First, Ty Solomon calls upon studies of war to focus on emotions through the role of the body. He argues that much work in IR and security studies still remains too disembodied. Then, in a chapter that focuses on anger, Swati Parashar also discusses emotions through the body. Methodologically, Parashar focuses on feminist storytelling. Chapter 6 and 7 offer two, albeit very different, approaches on method, for how to actually study emotions, politics and war.

In fact, the aim of her chapter is to demonstrate how it is impossible to separate emotions out of being a researcher. Jauhola also suggests that ethnographic and embodied encounters, as part of mindful research, offers affective and gendered maps of a city and thereby provide alternative ways of seeing the practice of politics. For example, McDermott suggests, experiments are useful when it comes to establishing broader patterns, such as risk perception of threats. Her chapter, thus, both offers a defense of a positivist epistemological perspective and a suggestion as to how experiments can complement other, more in-depth and subjective, analyses of emotions and emotionality, politics and war.

The first three chapters do so by focusing on soldiers, soldiering experiences and contexts. First, in Chapter 8 Julia Welland reflects upon the role of compassion in practices of contemporary war-making, and, more specifically, the idea of the soldier as a compassionate actor. She shows not only how contemporary wars and counter-insurgency policy are justified through ideas about compassion but also how compassion can work to conceal the ongoing violence and obscenity of war.

In Chapter 9, Victoria Basham focuses on how the appropriate control and expression of emotion is integral to soldiering, and also how such regulation of emotion is profoundly gendered.

Table of contents

More specifically, Basham focuses on expressions of boredom and joy. This means that while expressions of combat as pleasureable for men is normalized and gender-conforming, similar expressions by women are not. Crucially, however, Basham points out that this is not based on the necessities for the military to function but is instead a result of how the emotional spaces and temporalities to do with soldiering have long been gendered.

She notes that there has been a shift from stoicism to emotional self-governance. However, this also means that the responsibility for preventing mental ill-health among soldiers is put on, not only the soldiers themselves, but their family. The family, Howell argues, is treated as a military instrument. Several chapters in the second section of the book interestingly explore the politics of grief and trauma. In Chapter 11, Helen Parr reflects upon the role of grief in relation to conservative nationalism and militarization in Britain during the armed conflict with Argentina over the Falklands Islands.

Parr explores the contrasting expressions of grief between the public display as formal commemoration and the emotions expressed through lived experiences, by soldiers as well as civilians. Parr argues that the display of grief was inherently gendered and that this forms part of the politics of how certain narratives and stories of war are more likely to be told, and thereby remembered, than others. In Chapter 12, Jack Holland turns his attention to the articulation of affect during and after the terror attacks in the United States on 11 September, As a result, Holland argues that while the emotional experiences of citizens matter, during moments of perceived national crisis, the state has the potential to control such affective narratives along particular political and policy agendas.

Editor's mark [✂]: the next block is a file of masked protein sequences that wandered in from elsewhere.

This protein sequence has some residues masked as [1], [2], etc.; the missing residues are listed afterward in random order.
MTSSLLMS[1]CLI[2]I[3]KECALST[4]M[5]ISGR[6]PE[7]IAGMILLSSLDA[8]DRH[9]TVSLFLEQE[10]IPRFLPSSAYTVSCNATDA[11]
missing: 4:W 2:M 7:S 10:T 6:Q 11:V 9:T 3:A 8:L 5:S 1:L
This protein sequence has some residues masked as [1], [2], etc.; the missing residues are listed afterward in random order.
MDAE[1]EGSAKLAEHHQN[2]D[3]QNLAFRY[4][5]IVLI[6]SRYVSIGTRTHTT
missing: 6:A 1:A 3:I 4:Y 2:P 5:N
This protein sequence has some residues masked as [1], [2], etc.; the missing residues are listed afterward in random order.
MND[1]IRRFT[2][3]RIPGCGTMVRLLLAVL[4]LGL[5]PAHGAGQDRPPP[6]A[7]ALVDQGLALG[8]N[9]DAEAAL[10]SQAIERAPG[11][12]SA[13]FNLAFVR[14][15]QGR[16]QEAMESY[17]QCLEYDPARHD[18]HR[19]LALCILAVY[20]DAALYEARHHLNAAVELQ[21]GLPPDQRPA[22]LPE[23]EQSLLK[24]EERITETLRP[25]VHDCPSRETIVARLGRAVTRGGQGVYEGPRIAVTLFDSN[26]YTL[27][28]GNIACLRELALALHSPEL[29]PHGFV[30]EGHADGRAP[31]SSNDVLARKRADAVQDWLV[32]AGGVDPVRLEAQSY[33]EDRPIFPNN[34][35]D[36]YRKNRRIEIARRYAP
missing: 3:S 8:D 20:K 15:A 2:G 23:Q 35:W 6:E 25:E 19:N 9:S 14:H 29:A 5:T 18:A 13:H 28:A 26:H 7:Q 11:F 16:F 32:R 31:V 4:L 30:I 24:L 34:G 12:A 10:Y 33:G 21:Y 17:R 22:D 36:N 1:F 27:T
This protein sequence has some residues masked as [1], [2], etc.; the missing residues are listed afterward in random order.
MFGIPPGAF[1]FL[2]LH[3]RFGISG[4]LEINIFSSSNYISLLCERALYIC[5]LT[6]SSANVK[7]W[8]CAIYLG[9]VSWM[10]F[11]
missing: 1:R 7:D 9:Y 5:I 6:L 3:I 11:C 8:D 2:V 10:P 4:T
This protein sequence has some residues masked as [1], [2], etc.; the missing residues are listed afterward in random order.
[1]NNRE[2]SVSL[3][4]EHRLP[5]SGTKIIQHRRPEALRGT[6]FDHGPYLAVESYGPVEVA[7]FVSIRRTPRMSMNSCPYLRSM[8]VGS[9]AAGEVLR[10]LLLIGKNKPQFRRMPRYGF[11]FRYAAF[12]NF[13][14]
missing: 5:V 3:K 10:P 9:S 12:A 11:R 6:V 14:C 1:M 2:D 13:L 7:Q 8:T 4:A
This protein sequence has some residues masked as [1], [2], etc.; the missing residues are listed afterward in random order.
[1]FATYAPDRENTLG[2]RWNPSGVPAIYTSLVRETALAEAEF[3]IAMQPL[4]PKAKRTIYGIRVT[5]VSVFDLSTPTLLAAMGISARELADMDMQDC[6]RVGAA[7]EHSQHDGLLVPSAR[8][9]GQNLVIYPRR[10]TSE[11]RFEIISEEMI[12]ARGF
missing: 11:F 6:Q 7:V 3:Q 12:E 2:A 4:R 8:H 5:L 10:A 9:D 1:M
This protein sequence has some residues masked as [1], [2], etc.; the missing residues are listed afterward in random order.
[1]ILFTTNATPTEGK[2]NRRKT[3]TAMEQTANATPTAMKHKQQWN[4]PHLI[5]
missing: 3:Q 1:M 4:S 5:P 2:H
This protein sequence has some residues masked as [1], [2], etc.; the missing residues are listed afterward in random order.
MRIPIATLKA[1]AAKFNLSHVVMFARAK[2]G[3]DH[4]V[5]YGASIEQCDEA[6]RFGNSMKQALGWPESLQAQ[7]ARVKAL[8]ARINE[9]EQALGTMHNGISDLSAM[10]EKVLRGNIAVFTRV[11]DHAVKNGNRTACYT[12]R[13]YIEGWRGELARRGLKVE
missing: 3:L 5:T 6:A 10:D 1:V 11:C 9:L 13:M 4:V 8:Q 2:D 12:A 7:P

By reflecting upon the work and life of British war photographer Don McCullin, in Chapter 13 Tom Gregory explores the relationship between photographs of human suffering and the emotional responses that they may or may not engender. Focusing on a much broader range of photographs, they explore how representation of war works in a contemporary world saturated with images of violence. They show why it is important to pay closer attention to emotions linked to notions of identity, belonging and community in general and for communities to actively embrace, acknowledge and express acceptance of the impact of violence and suffering involved in the trauma of war.

To this end, Hutchison and Bleiker suggest that grief and trauma could be seen as two sides of the same coin and that a politics of grief can function as an alternative way for communities to work through the emotional trauma post-conflict, as a way to transform post-war emotions such as fear and anger to empathy. The book ends with a concluding reflection around the perhaps most challenging part of emotions research: methods and methodology.

ROUTLEDGE Emotions Politics And War (Hb)

For future research on emotions, politics and war, we encourage epistemological clarity, methodological diversity and, above all, creativity. Edinburgh: Edinburgh University Press. Ahmed, S. Durham: Duke University Press. Anderson, B. Basham, V. Routledge: Abingdon. Berlant, L. Register for the Conference. Download the Conference Programme. Emotions are increasingly viewed as key to interpreting rising nationalisms in Europe, media responses to terrorism, or the backroom dealings of politicians imagined with murderous intentions towards their colleagues.

Emotions are not just for high-politics, of course, but implicated in power relationships at all social levels — infusing analyses of class, gender and race, household dynamics, or the relationship between researcher and the researched. Emotions can be imagined as political through their role in shaping and mediating human relationships, but also as politicised when performed or practiced in everyday life.